Your veterinarian will examine the pet for the existence of the signs and symptoms of exocrine pancreatic insufficiency. The diagnosis of the EPIis mainly depends on the symptoms of EPI evinced on the patients that include nausea, vomiting, steatorrhea (oily stools), intractable pain and involuntary weight loss.
Pancreatic biopsy only confirms the EPI. Though, indirect tests are employed to preclude the need for surgery. A number of tests have been used:
- 24 hour fat balance study
- Oral fat tolerance test
- Benzoyl-tyrosyl para-amino benzoic acid (BT-PABA) test
- Fecal proteolytic activity (“fecal trypsin”)
Due to the high rate of spurious results and the development of better results, these tests are considered as obsolete. Unfortunately, these tests frequently are misleading or unhelpful because many of the results are equivocal.
Intially the diagnosis of this condition utilizes inaccurate fecal tests. Introduction of the serum Trypsin-like Immunoreactivity test (cTLI) by radioimmunoassay paves way for confirmative diagnosis of this condition.
Trypsin-like Immunoreactivity Test
The dog must be fasted for a day prior to blood collection. In healthy animals, no trypsin is available in the bloodstream in order to circumvent digestion of one’s own body. The Pancreas stores this enzyme trypsin. A dog with EPI will never show serum TLI in the blood stream. The results will be obtained within few days. The reference range for dogs TLI is >5 to 35 µg/l. In EPI, values are typically <2.5µg/l.
Fecal Protease Test
In this test the fecal sample is subjected to detect the presence of enzymes of protein digestion. The animal need not be fasted prior to collection, but three days successive samples are necessary to obtain reliable result since there is incredible inconsistency of the enzymatic activity in the stools over the day. For getting accurate results some of the vets provide soybeans to pets to help kindle the liberation of pancreatic digestion enzymes.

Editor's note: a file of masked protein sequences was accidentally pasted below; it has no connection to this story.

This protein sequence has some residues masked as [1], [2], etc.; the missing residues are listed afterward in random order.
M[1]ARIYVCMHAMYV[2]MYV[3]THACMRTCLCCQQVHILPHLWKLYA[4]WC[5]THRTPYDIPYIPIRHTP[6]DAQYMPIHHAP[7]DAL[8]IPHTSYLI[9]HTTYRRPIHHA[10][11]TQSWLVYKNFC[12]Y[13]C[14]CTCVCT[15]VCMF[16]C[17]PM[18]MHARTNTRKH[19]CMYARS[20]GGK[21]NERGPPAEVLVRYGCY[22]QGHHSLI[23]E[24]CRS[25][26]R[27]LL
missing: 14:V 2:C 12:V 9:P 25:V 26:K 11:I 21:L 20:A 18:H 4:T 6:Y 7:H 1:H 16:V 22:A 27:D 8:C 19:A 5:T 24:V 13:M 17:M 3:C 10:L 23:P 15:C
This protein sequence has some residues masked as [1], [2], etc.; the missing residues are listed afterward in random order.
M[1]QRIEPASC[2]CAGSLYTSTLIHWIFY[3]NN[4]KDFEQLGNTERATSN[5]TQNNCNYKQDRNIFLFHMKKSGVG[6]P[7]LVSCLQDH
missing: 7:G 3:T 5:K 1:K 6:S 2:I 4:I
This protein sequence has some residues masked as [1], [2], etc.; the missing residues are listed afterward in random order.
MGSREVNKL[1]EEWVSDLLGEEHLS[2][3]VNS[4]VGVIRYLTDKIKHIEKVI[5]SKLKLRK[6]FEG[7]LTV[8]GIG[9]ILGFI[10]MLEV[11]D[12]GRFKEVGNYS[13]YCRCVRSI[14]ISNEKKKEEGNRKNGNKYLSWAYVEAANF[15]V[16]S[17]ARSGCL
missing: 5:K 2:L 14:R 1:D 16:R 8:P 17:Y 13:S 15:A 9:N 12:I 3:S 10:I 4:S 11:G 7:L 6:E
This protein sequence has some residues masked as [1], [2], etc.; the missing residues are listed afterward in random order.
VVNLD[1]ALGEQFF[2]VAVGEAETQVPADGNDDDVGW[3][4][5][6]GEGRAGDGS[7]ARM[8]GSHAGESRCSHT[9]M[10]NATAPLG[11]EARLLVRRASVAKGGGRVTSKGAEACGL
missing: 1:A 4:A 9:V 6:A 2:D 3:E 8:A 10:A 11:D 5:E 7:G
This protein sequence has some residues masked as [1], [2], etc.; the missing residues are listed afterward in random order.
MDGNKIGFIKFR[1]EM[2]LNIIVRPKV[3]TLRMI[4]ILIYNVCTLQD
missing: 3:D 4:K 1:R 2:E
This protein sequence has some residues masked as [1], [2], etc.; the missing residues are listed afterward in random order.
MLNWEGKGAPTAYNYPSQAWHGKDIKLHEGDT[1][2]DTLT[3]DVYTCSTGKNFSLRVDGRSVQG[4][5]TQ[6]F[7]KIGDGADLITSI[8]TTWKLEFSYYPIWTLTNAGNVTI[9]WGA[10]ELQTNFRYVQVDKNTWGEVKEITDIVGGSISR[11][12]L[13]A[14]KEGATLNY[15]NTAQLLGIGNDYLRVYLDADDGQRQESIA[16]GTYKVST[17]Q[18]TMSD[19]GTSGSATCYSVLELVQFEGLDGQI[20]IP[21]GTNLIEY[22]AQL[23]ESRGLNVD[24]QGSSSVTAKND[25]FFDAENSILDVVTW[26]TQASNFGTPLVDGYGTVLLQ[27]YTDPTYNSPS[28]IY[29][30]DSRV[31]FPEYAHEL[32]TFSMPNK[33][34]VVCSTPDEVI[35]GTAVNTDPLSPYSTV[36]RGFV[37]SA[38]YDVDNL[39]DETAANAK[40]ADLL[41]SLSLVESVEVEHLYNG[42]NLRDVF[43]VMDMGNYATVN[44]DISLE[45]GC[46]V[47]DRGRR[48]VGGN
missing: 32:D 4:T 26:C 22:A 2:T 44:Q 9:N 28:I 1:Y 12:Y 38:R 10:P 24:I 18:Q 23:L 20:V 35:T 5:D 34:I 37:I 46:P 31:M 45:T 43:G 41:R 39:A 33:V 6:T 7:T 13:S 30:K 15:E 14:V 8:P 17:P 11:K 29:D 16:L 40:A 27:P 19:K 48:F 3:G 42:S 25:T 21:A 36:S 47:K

Fecal Elastase Test
Another digestive enzyme that plays an important role in digestion is ELASTASE. This test is being used for dogs only. Single day stools sample is more than sufficient for performing this test by ELISA.
In case of positive elastase test, the dog is ruled out of EPI, but we can’t confirm that once it shows negative (10 ?g/g). Since the elastase test is canine-specific, there is no cross-reaction even if the dog is on replacement therapy. A disadvantage of fecal elastase test is that normal dogs also can occasionally show low results.
Recently a technique called radioimmunoassy has been developed and validated for the diagnosis of exocrine pancreatic disorders.This measures canine pancreatic lipase immunoreactivity (PLI). The PLI test is more specific and sensitive than TLI test.
The small intestinal disorders that cause maldigestion or malabsorption includes—
- Changes of the intestinal brush border enzyme activities
- Short bowel syndrome
- Diffuse small intestinal malignancies
- Small intestinal villus atrophy
- Inflammatory bowel disease
- Intestinal parasites
Once you have diagnosed your dog with EPI, this is a high time to get an opinion about the disease at the earliest possible time…